UNITED NATIONS GENERAL ASSEMBLY
11 June 2012
Plenary Meeting: Agenda Item 10
Implementation of the Declaration of Commitment on HIV/AIDS and the Political Declaration on HIV/AIDS
Statement by H.E. Gary Quinlan
Ambassador and Permanent Representative
of Australia to the United Nations
Twelve months ago I had the great honour to work with my colleague Ambassador Ntwaagae of Botswana as co-facilitator of the 2011 Political Declaration on HIV and AIDS.
The Declaration is bold and ambitious, reflecting a commitment by political leaders to a world where those with HIV are treated with dignity and respect.
A world where those who are at risk of HIV are given support and resources to prevent infection.
Where those living with HIV can lead full and productive lives, and where there is universal access to anti-retroviral treatment.
Where mother to child transmission of HIV has been eliminated.
And where ground-breaking scientific advances in HIV prevention and treatment are leveraged to reduce new infections and HIV related illness and deaths.
The Political Declaration moves us firmly in the direction of an AIDS-free world.
The targets which were adopted by the UN General Assembly in 2011 offer, for the first time, quantified, achievable targets - targets which are based on current realities. But without an immediate change in the way we work, these targets risk becoming yet another set of targets that we fail to reach. As the Secretary-General’s Report notes, we are not on track to achieve the targets. And each target missed means more deaths. During our three-hour session this morning around 900 people will be newly infected with HIV. Over 600 will have died. And the rate of infection still outpaces the access to treatment.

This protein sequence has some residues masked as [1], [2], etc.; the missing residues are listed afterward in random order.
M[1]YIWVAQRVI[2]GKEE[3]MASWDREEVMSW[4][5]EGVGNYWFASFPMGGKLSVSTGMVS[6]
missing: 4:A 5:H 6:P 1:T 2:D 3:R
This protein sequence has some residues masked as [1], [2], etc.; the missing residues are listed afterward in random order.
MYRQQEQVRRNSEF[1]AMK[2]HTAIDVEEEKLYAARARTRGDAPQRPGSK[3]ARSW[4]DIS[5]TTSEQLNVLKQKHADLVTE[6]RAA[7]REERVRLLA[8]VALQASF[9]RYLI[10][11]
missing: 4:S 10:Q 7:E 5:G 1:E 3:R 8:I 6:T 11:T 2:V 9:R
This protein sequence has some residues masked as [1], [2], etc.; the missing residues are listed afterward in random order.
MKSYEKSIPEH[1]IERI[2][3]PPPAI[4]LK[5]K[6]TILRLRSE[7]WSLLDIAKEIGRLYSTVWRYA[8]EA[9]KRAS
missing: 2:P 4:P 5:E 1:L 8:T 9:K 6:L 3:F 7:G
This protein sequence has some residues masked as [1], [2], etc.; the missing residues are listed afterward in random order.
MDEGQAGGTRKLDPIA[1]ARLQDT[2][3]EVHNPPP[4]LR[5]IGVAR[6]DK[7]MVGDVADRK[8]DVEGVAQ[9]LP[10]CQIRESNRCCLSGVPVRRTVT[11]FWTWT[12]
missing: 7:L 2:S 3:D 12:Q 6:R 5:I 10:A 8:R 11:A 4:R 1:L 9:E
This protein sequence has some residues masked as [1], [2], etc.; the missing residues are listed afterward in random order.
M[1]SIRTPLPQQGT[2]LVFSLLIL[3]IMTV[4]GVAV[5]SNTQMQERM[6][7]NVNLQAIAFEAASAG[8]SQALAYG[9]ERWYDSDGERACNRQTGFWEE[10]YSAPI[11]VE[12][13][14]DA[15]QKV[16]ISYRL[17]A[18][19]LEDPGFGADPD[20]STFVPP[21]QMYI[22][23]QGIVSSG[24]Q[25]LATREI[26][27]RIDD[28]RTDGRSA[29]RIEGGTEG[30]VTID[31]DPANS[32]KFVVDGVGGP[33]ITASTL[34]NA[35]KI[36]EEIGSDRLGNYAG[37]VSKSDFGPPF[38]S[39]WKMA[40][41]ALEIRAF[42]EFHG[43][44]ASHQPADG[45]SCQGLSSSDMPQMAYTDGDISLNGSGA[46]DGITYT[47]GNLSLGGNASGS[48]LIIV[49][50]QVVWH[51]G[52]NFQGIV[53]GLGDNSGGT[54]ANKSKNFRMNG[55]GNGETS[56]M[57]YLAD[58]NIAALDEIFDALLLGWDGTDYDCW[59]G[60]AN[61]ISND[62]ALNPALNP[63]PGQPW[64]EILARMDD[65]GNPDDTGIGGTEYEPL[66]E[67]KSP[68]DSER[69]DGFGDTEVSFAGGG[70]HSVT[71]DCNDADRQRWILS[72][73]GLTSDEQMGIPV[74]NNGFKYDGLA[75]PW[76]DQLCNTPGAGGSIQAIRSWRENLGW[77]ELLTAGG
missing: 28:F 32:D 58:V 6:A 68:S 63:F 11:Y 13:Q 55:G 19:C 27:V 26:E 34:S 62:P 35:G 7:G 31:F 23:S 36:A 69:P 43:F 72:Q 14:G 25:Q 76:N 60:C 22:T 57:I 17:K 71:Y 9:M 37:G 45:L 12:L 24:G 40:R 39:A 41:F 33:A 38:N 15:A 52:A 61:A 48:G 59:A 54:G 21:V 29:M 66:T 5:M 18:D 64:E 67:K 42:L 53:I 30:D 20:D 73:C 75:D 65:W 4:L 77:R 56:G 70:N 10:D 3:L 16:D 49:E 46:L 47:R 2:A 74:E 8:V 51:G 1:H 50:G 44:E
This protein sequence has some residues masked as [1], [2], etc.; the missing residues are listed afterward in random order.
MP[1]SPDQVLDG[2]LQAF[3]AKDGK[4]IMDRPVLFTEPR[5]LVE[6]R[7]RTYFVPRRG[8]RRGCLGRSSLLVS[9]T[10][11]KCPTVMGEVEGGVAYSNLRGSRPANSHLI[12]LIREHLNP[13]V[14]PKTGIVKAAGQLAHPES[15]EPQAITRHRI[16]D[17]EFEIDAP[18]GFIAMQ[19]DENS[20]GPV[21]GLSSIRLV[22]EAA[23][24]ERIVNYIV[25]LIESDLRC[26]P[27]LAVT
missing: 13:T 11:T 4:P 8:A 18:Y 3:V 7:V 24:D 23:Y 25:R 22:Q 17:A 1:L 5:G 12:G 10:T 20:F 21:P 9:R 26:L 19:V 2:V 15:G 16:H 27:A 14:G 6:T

We need courage to change our approach to HIV prevention and treatment, and stop doing things for which there is little or no evidence of effectiveness.
I am – frankly - alarmed to find that very few countries have started the process of formally - and fully - incorporating the commitments, targets, actions and timelines of the Political Declaration into their national HIV strategies and financing plans. Yet the Declaration promises that member states will complete this process by the end of 2012. My own country needs to do much better.
Without urgent action, we place at risk this historic opportunity we now have to turn the tide of the HIV epidemic. We encourage UNAIDS to take additional measures to assist countries to fully incorporate the Declaration’s elements into their national HIV plans by mid 2013, at the latest.
And we must, as evidence tells us - take an investment approach to the HIV response. Investments that are informed by data analysis, and aligned to where they will directly benefit HIV outcomes. We must expel wastage on ineffective programming and governance architecture.
An investment approach must be based on a solid, realistic results framework - using the Political Declaration targets as the foundation - where results are identified and investments funded – not simply aspired to.